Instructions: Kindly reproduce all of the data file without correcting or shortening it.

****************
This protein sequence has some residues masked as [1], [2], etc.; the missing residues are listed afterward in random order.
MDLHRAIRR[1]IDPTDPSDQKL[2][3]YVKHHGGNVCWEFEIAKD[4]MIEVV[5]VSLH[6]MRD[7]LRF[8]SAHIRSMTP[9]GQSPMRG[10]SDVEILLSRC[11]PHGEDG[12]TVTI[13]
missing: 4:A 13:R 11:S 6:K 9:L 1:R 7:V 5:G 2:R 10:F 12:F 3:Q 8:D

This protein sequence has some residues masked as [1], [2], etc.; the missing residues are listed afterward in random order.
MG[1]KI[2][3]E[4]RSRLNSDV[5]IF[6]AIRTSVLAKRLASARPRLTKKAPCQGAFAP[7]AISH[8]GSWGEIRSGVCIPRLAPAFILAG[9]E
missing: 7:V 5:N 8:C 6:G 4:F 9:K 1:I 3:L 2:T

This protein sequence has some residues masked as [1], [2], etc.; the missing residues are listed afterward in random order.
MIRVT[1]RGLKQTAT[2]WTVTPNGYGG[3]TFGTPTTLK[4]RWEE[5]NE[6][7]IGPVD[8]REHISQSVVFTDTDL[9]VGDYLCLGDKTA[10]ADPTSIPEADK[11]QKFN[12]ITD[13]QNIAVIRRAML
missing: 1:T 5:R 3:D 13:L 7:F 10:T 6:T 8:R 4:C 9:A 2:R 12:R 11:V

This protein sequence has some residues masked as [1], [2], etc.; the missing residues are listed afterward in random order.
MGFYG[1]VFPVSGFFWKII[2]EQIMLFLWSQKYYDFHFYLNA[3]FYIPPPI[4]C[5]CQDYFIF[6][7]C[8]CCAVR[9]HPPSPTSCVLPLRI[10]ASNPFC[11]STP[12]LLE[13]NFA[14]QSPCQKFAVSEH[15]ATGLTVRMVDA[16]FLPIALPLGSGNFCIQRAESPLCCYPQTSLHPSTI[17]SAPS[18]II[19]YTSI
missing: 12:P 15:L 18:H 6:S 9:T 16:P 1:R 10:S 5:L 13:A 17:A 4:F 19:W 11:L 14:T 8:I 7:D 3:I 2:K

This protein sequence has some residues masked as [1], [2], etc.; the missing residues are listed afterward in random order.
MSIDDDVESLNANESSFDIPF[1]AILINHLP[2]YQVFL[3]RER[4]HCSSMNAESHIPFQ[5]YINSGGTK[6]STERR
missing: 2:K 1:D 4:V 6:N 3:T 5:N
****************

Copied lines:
This protein sequence has some residues masked as [1], [2], etc.; the missing residues are listed afterward in random order.
MDLHRAIRR[1]IDPTDPSDQKL[2][3]YVKHHGGNVCWEFEIAKD[4]MIEVV[5]VSLH[6]MRD[7]LRF[8]SAHIRSMTP[9]GQSPMRG[10]SDVEILLSRC[11]PHGEDG[12]TVTI[13]
missing: 4:A 13:R 11:S 6:K 9:L 1:R 7:V 5:G 2:R 10:F 12:F 3:Q 8:D

This protein sequence has some residues masked as [1], [2], etc.; the missing residues are listed afterward in random order.
MG[1]KI[2][3]E[4]RSRLNSDV[5]IF[6]AIRTSVLAKRLASARPRLTKKAPCQGAFAP[7]AISH[8]GSWGEIRSGVCIPRLAPAFILAG[9]E
missing: 7:V 5:N 8:C 6:G 4:F 9:K 1:I 3:L 2:T

This protein sequence has some residues masked as [1], [2], etc.; the missing residues are listed afterward in random order.
MIRVT[1]RGLKQTAT[2]WTVTPNGYGG[3]TFGTPTTLK[4]RWEE[5]NE[6][7]IGPVD[8]REHISQSVVFTDTDL[9]VGDYLCLGDKTA[10]ADPTSIPEADK[11]QKFN[12]ITD[13]QNIAVIRRAML
missing: 1:T 5:R 3:D 13:L 7:F 10:T 6:T 8:R 4:C 9:A 2:R 12:R 11:V

This protein sequence has some residues masked as [1], [2], etc.; the missing residues are listed afterward in random order.
MGFYG[1]VFPVSGFFWKII[2]EQIMLFLWSQKYYDFHFYLNA[3]FYIPPPI[4]C[5]CQDYFIF[6][7]C[8]CCAVR[9]HPPSPTSCVLPLRI[10]ASNPFC[11]STP[12]LLE[13]NFA[14]QSPCQKFAVSEH[15]ATGLTVRMVDA[16]FLPIALPLGSGNFCIQRAESPLCCYPQTSLHPSTI[17]SAPS[18]II[19]YTSI
missing: 12:P 15:L 18:H 6:S 9:T 16:P 1:R 10:S 5:L 13:A 17:A 4:F 19:W 11:L 14:T 8:I 7:D 3:I 2:K

This protein sequence has some residues masked as [1], [2], etc.; the missing residues are listed afterward in random order.
MSIDDDVESLNANESSFDIPF[1]AILINHLP[2]YQVFL[3]RER[4]HCSSMNAESHIPFQ[5]YINSGGTK[6]STERR
missing: 2:K 1:D 4:V 6:N 3:T 5:N